He raised his eyebrows and smiled sweetly now in my direction, imploringly, impassioned. He again tried to push the rolled up piece of paper through the mesh. This time, in my direction.

I raised a cynical eyebrow in return.

"For me?" I asked, with a smirk. Then, flatly, "I'm honored."

"Angelina...." he whispered. "I love you."

I laughed at him. He shoved the piece of paper further through the mesh, wiggling it slightly, urging me to take it. Finally, I grabbed it, and held it like a contaminated cigarette.

"For me?" I asked, amused. He nodded earnestly, eagerly. I turned to Dr. Jen. "See, now it's mine. Too bad for you."

I unrolled the paper with an air of sarcastic dubiousness, but as I read, I was taken aback. This was no quickly scribbled love note. This was, in fact, a manifesto. Not a spontaneous appeal. Not a childlike whim. No, this was, in that moment, an entrancing literary wonder. A blue inked seduction. Obviously planned for quite some time...with no particular audience in mind. Cleverly entitled, "Cherie..." (translation: "My dear...") to enable it to be shared with no particular woman...or, as in this case, passed around, until some poor sucker finally bit. I imagined this young man sitting intently with a Creole-to-English dictionary, a ball point pen and small notebook on his lap in his darkened cinderblock room in the slums, spending hours carefully penning this note. When had he written this? What had been his plan? How long had he had it, rolled up in his pocket. And, at exactly what point had he said, "I will write a love note in English, and hand it to every English speaking woman I meet, until, at some point, I succeed in my quest."

I read the note and smiled, definitely impressed. "That's great," I said. "That's really great." I attempted to hand the note back.

"No," he said, refusing its return. He gestured for me to keep it. "I love you," he said, in English.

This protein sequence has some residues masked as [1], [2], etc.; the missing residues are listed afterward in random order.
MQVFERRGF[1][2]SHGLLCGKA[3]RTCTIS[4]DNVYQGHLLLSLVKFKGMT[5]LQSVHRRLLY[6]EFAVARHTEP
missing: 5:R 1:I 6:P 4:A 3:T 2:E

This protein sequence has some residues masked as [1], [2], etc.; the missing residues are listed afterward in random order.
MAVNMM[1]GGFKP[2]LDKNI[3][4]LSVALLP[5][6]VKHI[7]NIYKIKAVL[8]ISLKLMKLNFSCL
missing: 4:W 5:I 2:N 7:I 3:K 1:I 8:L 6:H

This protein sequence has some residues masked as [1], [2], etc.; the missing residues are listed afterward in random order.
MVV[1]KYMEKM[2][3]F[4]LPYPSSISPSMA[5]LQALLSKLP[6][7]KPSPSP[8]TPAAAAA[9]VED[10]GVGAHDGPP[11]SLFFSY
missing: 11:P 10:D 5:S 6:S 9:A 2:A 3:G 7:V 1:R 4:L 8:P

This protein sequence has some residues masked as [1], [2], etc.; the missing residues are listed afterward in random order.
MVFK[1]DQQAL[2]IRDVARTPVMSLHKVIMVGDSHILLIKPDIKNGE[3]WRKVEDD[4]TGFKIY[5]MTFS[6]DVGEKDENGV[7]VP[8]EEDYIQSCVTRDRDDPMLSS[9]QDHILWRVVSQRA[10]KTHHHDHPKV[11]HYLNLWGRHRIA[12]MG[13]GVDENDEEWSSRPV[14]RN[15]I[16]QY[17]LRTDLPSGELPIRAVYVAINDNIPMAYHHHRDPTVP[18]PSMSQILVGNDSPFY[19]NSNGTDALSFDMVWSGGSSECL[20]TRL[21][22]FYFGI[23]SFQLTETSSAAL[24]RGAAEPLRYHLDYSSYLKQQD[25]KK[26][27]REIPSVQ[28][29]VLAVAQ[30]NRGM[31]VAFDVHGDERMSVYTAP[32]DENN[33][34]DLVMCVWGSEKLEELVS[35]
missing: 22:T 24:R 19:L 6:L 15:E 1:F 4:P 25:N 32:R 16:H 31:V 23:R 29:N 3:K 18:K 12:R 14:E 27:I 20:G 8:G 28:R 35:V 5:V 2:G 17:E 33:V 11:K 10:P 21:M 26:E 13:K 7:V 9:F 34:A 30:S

"No," I replied, amused, trying to push it back through the mesh. "You don't love me."

He grinned, refusing to take it. I smiled, still gripping the end of the rolled up note.

"Well, okay," I said, and stuck the paper into my shirt pocket. "Merci. I'll keep this."

I smiled to myself, then turned back to my dressing change. He smiled back, completely insincere in his flirtatious, boyish grin. But sweet. And endearing. And completely non-threatening. An A+ for effort. A hilarious, sweet, amusing memory. Of innocence. And youth. Of boyish courageous charm. And love. And hope. And the wonder that it represents -- that this neighborhood is healing. That thoughts are turning, from sadness and devastation and loss, to flirtatious moments of happiness. Healing.

I suspiciously wonder how many copies of this scroll he carries, and in how many languages. But, for today, on our last day in this slum, it is a symbol for me of something sweet and innocent and kind and beautiful and welcoming that is the people of Cite Soleil. Our people. Our patients. This community of challenged, impoverished yet not poor, strong, driven survivors.

So, here's to all you potential suitors out there. Take note...of how you might effectively court a woman. (Of course, I would recommend you not choose one twice your age...and perhaps not one who speaks only a foreign language. And, if unsuccessful in your bidding, you might wait till the first one leaves before trying to court the second...or at least wait till she's more than two feet away, inside of a cage.)